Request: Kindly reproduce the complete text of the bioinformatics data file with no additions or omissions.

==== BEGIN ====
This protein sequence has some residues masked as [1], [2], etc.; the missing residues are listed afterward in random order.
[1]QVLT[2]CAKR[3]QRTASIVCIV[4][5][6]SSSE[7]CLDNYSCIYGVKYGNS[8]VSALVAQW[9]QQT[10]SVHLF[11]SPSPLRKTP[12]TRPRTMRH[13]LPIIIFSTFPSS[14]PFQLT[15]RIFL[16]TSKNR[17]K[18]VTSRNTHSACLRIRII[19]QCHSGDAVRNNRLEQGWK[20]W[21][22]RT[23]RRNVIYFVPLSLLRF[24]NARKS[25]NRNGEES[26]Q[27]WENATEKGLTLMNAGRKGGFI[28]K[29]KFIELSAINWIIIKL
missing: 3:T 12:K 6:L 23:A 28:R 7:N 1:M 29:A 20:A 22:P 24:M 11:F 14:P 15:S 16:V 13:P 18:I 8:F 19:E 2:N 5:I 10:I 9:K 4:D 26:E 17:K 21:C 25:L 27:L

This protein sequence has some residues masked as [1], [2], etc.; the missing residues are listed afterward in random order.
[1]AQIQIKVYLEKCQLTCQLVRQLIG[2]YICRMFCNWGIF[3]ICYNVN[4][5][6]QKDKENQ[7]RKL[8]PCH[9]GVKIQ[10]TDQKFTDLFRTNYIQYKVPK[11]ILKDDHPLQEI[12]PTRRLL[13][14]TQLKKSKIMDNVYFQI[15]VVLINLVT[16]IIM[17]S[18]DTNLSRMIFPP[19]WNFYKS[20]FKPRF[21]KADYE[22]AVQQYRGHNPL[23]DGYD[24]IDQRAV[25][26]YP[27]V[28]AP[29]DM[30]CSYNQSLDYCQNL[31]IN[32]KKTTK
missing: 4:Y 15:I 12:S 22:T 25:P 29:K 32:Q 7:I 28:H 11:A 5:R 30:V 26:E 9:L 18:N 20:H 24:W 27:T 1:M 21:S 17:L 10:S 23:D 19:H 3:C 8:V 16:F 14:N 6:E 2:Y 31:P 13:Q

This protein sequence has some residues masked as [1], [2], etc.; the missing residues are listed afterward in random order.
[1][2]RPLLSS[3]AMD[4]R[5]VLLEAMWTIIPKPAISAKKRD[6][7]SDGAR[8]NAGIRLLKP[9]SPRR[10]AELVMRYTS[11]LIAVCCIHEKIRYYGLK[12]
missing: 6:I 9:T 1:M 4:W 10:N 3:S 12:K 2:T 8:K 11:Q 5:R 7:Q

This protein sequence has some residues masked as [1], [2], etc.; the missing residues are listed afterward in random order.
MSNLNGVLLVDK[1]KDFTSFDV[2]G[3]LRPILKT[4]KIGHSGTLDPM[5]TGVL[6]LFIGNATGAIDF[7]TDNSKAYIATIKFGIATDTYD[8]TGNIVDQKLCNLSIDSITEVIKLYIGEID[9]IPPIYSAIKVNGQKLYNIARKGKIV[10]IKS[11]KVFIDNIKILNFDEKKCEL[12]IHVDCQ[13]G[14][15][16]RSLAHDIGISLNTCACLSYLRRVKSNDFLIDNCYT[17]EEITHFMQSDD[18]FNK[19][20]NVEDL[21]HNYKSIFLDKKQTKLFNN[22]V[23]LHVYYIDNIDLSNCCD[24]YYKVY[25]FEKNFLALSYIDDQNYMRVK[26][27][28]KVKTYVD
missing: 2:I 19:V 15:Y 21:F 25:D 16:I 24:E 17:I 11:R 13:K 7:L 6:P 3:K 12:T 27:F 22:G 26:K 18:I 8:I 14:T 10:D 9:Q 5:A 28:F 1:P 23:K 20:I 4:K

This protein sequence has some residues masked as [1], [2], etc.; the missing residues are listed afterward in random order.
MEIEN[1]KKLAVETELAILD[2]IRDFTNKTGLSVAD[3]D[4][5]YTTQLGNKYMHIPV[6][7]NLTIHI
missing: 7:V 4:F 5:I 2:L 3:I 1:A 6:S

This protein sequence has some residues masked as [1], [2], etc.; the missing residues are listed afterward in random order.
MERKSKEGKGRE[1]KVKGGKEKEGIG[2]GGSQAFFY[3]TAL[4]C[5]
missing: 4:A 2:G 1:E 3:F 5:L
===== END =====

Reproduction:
This protein sequence has some residues masked as [1], [2], etc.; the missing residues are listed afterward in random order.
[1]QVLT[2]CAKR[3]QRTASIVCIV[4][5][6]SSSE[7]CLDNYSCIYGVKYGNS[8]VSALVAQW[9]QQT[10]SVHLF[11]SPSPLRKTP[12]TRPRTMRH[13]LPIIIFSTFPSS[14]PFQLT[15]RIFL[16]TSKNR[17]K[18]VTSRNTHSACLRIRII[19]QCHSGDAVRNNRLEQGWK[20]W[21][22]RT[23]RRNVIYFVPLSLLRF[24]NARKS[25]NRNGEES[26]Q[27]WENATEKGLTLMNAGRKGGFI[28]K[29]KFIELSAINWIIIKL
missing: 3:T 12:K 6:L 23:A 28:R 7:N 1:M 29:A 20:A 22:P 24:M 11:F 14:P 15:S 16:V 13:P 18:I 8:F 19:E 2:N 5:I 10:I 9:K 4:D 26:E 17:K 21:C 25:L 27:L

This protein sequence has some residues masked as [1], [2], etc.; the missing residues are listed afterward in random order.
[1]AQIQIKVYLEKCQLTCQLVRQLIG[2]YICRMFCNWGIF[3]ICYNVN[4][5][6]QKDKENQ[7]RKL[8]PCH[9]GVKIQ[10]TDQKFTDLFRTNYIQYKVPK[11]ILKDDHPLQEI[12]PTRRLL[13][14]TQLKKSKIMDNVYFQI[15]VVLINLVT[16]IIM[17]S[18]DTNLSRMIFPP[19]WNFYKS[20]FKPRF[21]KADYE[22]AVQQYRGHNPL[23]DGYD[24]IDQRAV[25][26]YP[27]V[28]AP[29]DM[30]CSYNQSLDYCQNL[31]IN[32]KKTTK
missing: 4:Y 15:I 12:S 22:T 25:P 29:K 32:Q 7:I 28:H 11:A 5:R 30:V 26:E 9:L 18:N 20:H 24:W 27:T 1:M 21:S 17:L 10:S 23:D 19:H 3:C 8:V 16:F 14:N 6:E 2:Y 31:P 13:Q

This protein sequence has some residues masked as [1], [2], etc.; the missing residues are listed afterward in random order.
[1][2]RPLLSS[3]AMD[4]R[5]VLLEAMWTIIPKPAISAKKRD[6][7]SDGAR[8]NAGIRLLKP[9]SPRR[10]AELVMRYTS[11]LIAVCCIHEKIRYYGLK[12]
missing: 6:I 9:T 1:M 4:W 10:N 3:S 12:K 2:T 8:K 11:Q 5:R 7:Q

This protein sequence has some residues masked as [1], [2], etc.; the missing residues are listed afterward in random order.
MSNLNGVLLVDK[1]KDFTSFDV[2]G[3]LRPILKT[4]KIGHSGTLDPM[5]TGVL[6]LFIGNATGAIDF[7]TDNSKAYIATIKFGIATDTYD[8]TGNIVDQKLCNLSIDSITEVIKLYIGEID[9]IPPIYSAIKVNGQKLYNIARKGKIV[10]IKS[11]KVFIDNIKILNFDEKKCEL[12]IHVDCQ[13]G[14][15][16]RSLAHDIGISLNTCACLSYLRRVKSNDFLIDNCYT[17]EEITHFMQSDD[18]FNK[19][20]NVEDL[21]HNYKSIFLDKKQTKLFNN[22]V[23]LHVYYIDNIDLSNCCD[24]YYKVY[25]FEKNFLALSYIDDQNYMRVK[26][27][28]KVKTYVD
missing: 2:I 19:V 15:Y 21:F 25:D 16:I 24:E 17:I 11:R 13:K 7:L 6:P 3:K 12:T 27:F 22:G 26:K 18:I 8:I 14:T 10:D 9:Q 5:A 28:F 1:P 23:K 20:I 4:K

This protein sequence has some residues masked as [1], [2], etc.; the missing residues are listed afterward in random order.
MEIEN[1]KKLAVETELAILD[2]IRDFTNKTGLSVAD[3]D[4][5]YTTQLGNKYMHIPV[6][7]NLTIHI
missing: 7:V 4:F 5:I 2:L 3:I 1:A 6:S

This protein sequence has some residues masked as [1], [2], etc.; the missing residues are listed afterward in random order.
MERKSKEGKGRE[1]KVKGGKEKEGIG[2]GGSQAFFY[3]TAL[4]C[5]
missing: 4:A 2:G 1:E 3:F 5:L